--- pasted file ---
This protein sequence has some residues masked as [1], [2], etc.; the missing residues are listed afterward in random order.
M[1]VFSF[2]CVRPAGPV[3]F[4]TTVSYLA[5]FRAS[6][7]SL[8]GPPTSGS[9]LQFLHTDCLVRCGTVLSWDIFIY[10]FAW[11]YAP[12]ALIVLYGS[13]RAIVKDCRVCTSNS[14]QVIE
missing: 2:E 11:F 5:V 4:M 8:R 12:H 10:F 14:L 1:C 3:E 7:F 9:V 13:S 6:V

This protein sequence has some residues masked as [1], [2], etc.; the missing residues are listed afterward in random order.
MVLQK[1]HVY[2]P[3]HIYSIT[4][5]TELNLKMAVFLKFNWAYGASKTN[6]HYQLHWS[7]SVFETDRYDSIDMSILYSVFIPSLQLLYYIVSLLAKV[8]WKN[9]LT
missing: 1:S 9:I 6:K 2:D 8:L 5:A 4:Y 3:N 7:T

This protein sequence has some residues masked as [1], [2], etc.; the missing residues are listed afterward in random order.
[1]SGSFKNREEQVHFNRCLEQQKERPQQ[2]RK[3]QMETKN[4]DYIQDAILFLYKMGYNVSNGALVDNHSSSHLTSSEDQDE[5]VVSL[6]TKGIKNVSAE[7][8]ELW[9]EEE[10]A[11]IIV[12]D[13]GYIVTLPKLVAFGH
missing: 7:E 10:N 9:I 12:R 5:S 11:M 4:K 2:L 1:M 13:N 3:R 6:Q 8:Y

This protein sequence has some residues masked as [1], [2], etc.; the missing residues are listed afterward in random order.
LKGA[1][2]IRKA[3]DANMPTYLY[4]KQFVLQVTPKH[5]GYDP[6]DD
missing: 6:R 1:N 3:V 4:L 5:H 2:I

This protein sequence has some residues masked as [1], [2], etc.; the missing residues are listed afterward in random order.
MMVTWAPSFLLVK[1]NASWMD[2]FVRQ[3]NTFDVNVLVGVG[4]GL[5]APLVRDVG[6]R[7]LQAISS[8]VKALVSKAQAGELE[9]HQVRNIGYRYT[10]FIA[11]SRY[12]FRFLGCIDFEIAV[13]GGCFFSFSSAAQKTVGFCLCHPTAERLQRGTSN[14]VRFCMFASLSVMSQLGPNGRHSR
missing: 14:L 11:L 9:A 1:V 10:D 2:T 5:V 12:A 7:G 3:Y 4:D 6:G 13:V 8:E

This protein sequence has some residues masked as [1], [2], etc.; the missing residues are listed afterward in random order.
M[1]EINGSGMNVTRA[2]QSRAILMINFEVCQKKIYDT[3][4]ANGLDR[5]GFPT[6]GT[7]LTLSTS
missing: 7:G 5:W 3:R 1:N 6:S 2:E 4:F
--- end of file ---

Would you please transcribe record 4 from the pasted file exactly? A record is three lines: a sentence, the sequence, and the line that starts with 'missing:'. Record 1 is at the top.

This protein sequence has some residues masked as [1], [2], etc.; the missing residues are listed afterward in random order.
LKGA[1][2]IRKA[3]DANMPTYLY[4]KQFVLQVTPKH[5]GYDP[6]DD
missing: 6:R 1:N 3:V 4:L 5:H 2:I